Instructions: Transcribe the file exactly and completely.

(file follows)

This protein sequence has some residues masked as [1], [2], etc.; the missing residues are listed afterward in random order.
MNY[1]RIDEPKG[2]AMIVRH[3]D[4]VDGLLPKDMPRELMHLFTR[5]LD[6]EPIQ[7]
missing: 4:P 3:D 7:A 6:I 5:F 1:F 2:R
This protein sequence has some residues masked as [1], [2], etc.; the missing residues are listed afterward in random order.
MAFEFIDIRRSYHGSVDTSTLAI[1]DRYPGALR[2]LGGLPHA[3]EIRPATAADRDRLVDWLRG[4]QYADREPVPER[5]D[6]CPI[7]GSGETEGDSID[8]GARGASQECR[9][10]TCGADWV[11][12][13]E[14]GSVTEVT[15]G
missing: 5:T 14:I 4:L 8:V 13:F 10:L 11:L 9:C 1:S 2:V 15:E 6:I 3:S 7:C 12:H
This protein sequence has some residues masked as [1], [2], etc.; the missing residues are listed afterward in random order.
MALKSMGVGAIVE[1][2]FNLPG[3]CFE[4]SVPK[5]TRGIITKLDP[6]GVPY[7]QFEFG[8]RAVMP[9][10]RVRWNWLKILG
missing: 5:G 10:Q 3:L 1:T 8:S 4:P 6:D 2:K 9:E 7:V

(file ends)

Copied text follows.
This protein sequence has some residues masked as [1], [2], etc.; the missing residues are listed afterward in random order.
MNY[1]RIDEPKG[2]AMIVRH[3]D[4]VDGLLPKDMPRELMHLFTR[5]LD[6]EPIQ[7]
missing: 4:P 3:D 7:A 6:I 5:F 1:F 2:R
This protein sequence has some residues masked as [1], [2], etc.; the missing residues are listed afterward in random order.
MAFEFIDIRRSYHGSVDTSTLAI[1]DRYPGALR[2]LGGLPHA[3]EIRPATAADRDRLVDWLRG[4]QYADREPVPER[5]D[6]CPI[7]GSGETEGDSID[8]GARGASQECR[9][10]TCGADWV[11][12][13]E[14]GSVTEVT[15]G
missing: 5:T 14:I 4:L 8:V 13:F 10:L 11:L 9:C 1:S 2:V 15:E 6:I 3:S 7:C 12:H
This protein sequence has some residues masked as [1], [2], etc.; the missing residues are listed afterward in random order.
MALKSMGVGAIVE[1][2]FNLPG[3]CFE[4]SVPK[5]TRGIITKLDP[6]GVPY[7]QFEFG[8]RAVMP[9][10]RVRWNWLKILG
missing: 5:G 10:Q 3:L 1:T 8:S 4:P 6:D 2:K 9:E 7:V